There is a saying among fisheries scientists that counting fish is like counting trees—except fish are mobile and invisible. Suffice to say, it’s innately difficult to observe and quantify animals that spend 99 per cent (or more) of their lives below the ocean’s surface. Yet, since fish are the last industrially sourced wild protein, it is essential that we monitor the size of fish populations, and how these populations are affected by fishing, so that they do not become over-exploited. In theory, some of the easiest pieces of information we can collect are catch data.

A caught fish is a visible (and eventually immobile) fish so there should be little uncertainty surrounding how many fish humans catch each year. Unfortunately this isn’t the case. Scientific research suggests the total global catch has been under-reported by over 50 per cent during the last six decades. Part of the reason for this discrepancy is that, in many cases, technology for rapidly calculating and conveying information on landed catches remains insufficient or non-existent for many of the 15 million artisanal fishers around the world today.

Artisanal fisheries account for a large amount of unreported catch.

Artisanal fisheries account for a large amount of unreported catch.

Technology, however, is not lacking in all aspects of fisheries. Advances in vessel technology both during and since the Second World War have played a huge role in why many fish stocks have become over-fished. From industrial fishing fleets using some of the most advanced sonar gear to find fish far offshore to fishing boats with planes and helicopters on board that can be deployed to search for schools of fish from above— technological advances are helping us catch more fish. Unfortunately we do not know as much about the world’s fish stocks as we should and we still lose a lot of fish each year to illegal activities such as fishing in marine protected areas and at-sea transhipments.

Overfishing in the ocean today

Scientific research suggests the total global catch has been under-reported by over 50 per cent during the last six decades. Photo Credit: C. Ortiz Rojas

Luckily, it’s not all bad. In fact, there are many ways technology is helping researchers and the general public protect our oceans. For example, the Vancouver Aquarium B.C. Cetacean Sightings Network uses a mobile app to receive valuable information entered by the general public. Ocean Wise sustainable seafood program as well as its U.S. counterpart, Seafood Watch, also have mobile apps that consumers can use to make smart, sustainable seafood choices. Animal tracking devices — like the ones deployed on some of the Marine Mammal Rescue Centre seals when they are released—employ GPS to help marine biologists learn about the mysterious lives and migration routes of many ocean creatures.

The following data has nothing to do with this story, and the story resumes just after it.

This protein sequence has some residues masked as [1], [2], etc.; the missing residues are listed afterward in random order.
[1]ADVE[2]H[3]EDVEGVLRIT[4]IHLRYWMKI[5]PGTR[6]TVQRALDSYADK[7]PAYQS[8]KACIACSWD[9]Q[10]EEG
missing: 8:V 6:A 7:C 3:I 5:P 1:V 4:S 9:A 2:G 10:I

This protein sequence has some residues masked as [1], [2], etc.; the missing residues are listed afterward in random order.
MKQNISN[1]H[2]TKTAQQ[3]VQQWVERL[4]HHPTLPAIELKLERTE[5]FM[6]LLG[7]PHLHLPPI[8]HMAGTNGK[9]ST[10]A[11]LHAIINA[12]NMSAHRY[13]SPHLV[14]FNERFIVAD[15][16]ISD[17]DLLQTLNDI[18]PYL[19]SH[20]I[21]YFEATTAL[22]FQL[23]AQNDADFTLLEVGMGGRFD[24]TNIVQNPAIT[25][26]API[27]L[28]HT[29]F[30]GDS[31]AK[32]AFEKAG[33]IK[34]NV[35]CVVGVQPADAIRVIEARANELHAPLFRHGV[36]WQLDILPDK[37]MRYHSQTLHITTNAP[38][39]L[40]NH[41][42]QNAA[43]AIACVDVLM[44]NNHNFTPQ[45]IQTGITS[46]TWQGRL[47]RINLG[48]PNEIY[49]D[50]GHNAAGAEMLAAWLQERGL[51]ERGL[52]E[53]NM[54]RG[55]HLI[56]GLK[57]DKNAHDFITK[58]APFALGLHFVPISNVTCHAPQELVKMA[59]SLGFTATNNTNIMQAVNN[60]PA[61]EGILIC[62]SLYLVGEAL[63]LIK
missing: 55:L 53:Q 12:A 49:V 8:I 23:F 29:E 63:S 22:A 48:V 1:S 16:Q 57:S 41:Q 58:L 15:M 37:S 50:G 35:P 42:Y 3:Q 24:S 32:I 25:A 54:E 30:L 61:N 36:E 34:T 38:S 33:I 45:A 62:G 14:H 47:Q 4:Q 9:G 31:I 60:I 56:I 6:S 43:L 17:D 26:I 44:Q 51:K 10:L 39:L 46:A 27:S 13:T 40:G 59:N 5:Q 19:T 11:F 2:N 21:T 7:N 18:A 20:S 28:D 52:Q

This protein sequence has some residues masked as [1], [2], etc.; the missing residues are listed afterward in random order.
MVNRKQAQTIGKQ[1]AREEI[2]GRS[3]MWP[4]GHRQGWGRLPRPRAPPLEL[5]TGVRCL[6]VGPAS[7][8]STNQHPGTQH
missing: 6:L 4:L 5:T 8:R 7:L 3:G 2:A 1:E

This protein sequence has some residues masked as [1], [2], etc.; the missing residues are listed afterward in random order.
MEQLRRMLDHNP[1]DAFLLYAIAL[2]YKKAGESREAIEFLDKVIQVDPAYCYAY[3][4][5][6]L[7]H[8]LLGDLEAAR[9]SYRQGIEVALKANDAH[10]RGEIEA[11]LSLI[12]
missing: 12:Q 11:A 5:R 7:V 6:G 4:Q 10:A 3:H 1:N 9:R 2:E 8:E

To encourage additional technological solutions to marine problems, the U.S. Department of State developed the Fishackathon in 2014. Globally, 43 host institutions and more than 2,000 coders participated in this 48-hour event this year. This was the second year that the Vancouver Aquarium was involved, and we hosted 55 coders to work on fisheries or ocean-related problems. The coders were more than up to the challenge and devised prototype solutions to these problems. The winning design at our site was an app that can correctly determine the length of a fish just from taking a photo. It is also able to capture the location of the shot and, ultimately, the coders hope to include a species recognition component as well. This type of app has the potential to be highly useful to scientists conducting research surveys and also to artisanal fishers so they can instantly capture and report their landings.

Fishackaton winners

The winning team of Fishackathon 2016 at the Vancouver Aquarium designed an app that can correctly determine the length of a fish just from taking a photo.

Of course there are no quick fixes to many of the challenges facing fisheries today. We need both innovate and practical solutions to help ameliorate the variety of marine-related problems currently facing our oceans. But, events like the Fishackathon will only make collaboration between computer scientists and fisheries scientists easier and more productive in the long-term.

AquaBlog post by Laurenne Schiller, Ocean Wise research analyst at the Vancouver Aquarium Marine Science Centre. 

Overfishing is the single biggest threat facing our oceans today. With nearly 700 partners across Canada, Ocean Wise makes it easy for consumers to make sustainable seafood choices that ensure the health of our oceans for generations to come. The Ocean Wise symbol next to a seafood item is the Vancouver Aquarium’s assurance of an ocean-friendly seafood choice. www.oceanwise.ca

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